If an hour-long seated meditation is what you’re feeling today, then go for it. If you want an extra long savasana, soak it up. This is your playtime – the ONLY chance you have ALL DAY to spend time with just yourself and intentionally resist all the other stuff that floods your mind throughout the day. Trust me, for better or worse, once you get used to this “me time,” you’ll wonder how you ever functioned without it.
But just to reiterate, that doesn’t mean it’s easy to release expectations. Even as I’m reading this, I’m realizing how many judgments skidded through my mind during my practice this morning. This is something I’m constantly working on, and probably always will be.
Get clear on your purpose.
[Now entering woo woo territory.] The most powerful piece of advice I can give about creating a consistent yoga practice (or any practice) is to ask yourself why you want it. Dig deep and be honest.
A year ago, my answer would have been all about my physical body – getting in shape, increasing my flexibility, getting in a workout because it’s the healthy thing to do. Now that I better understand meditation and how it impacts the outcome of my day, my practice is more about bringing me reach to that peaceful, meditative state. Both are just fine, and regardless, it’s important to keep these intentions at the front of your mind (or maybe on a Post-It note) so you can return to them when life starts spinning.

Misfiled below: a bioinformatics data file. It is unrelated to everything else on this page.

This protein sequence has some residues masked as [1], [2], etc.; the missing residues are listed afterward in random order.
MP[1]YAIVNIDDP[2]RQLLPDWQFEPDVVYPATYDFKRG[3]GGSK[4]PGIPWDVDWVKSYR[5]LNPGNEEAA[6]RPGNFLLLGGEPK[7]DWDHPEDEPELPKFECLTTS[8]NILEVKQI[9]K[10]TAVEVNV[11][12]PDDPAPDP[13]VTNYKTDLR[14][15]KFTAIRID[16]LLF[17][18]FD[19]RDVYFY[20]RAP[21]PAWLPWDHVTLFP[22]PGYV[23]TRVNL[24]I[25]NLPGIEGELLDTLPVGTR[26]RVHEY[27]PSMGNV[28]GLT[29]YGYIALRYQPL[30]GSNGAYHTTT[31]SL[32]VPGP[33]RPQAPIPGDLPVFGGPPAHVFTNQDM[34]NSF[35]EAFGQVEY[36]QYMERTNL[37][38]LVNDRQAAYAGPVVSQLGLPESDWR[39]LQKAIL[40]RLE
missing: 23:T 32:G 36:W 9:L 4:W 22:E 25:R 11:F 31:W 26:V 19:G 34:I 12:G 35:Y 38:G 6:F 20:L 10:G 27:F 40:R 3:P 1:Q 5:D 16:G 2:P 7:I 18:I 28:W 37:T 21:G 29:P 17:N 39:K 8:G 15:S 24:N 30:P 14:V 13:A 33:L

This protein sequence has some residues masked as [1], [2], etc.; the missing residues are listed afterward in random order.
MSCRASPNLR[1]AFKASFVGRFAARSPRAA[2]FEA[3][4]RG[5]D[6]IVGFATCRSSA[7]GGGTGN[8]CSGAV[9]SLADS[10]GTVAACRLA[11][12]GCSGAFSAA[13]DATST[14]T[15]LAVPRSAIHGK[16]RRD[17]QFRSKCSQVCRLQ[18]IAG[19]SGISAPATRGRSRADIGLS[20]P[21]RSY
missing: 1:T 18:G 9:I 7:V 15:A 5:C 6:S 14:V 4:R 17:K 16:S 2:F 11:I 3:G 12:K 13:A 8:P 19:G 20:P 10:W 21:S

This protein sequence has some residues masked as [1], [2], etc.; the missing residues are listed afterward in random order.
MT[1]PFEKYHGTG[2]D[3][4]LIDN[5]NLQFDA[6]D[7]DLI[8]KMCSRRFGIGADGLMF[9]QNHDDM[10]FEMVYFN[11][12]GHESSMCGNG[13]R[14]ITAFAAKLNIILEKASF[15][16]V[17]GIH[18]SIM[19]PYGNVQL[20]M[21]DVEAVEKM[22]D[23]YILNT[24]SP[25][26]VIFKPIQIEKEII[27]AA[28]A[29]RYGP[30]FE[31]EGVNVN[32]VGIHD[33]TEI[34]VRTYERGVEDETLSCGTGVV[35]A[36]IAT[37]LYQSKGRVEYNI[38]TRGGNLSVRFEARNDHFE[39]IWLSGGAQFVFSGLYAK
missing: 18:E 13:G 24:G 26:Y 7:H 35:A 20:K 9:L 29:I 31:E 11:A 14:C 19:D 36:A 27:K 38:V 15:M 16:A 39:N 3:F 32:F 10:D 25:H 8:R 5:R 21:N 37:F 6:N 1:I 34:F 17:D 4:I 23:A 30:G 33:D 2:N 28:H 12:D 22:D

This is the time to remove the “shoulds,” comparisons and restrictive mindsets. In my experience, the only way I could have stuck with this morning routine is if it were truly making my soul happy, not just my ego, and not just my body.
A few more rapidfire tips:
- Drown out distracting sounds with a white noise player.
- Wash your face and brush your teeth before practice. You’ll feel much more awake.
- Put a sign on your door before you start, or tell your roommates your plan ahead of time.
- If it’s tough to get going solo, wrangle a friend to join you (at your separate homes). Maybe even text each other in the morning for extra motivation.
- If coming up with poses feels daunting, start by choosing four or five that feel great and just do those. Your body will tell you what it wants to do next.
- Keep poses you enjoy on your “playlist.” This will help you feel compelled (rather than obligated) to roll out your mat.
What helps you keep consistency in your life, both on and off the mat?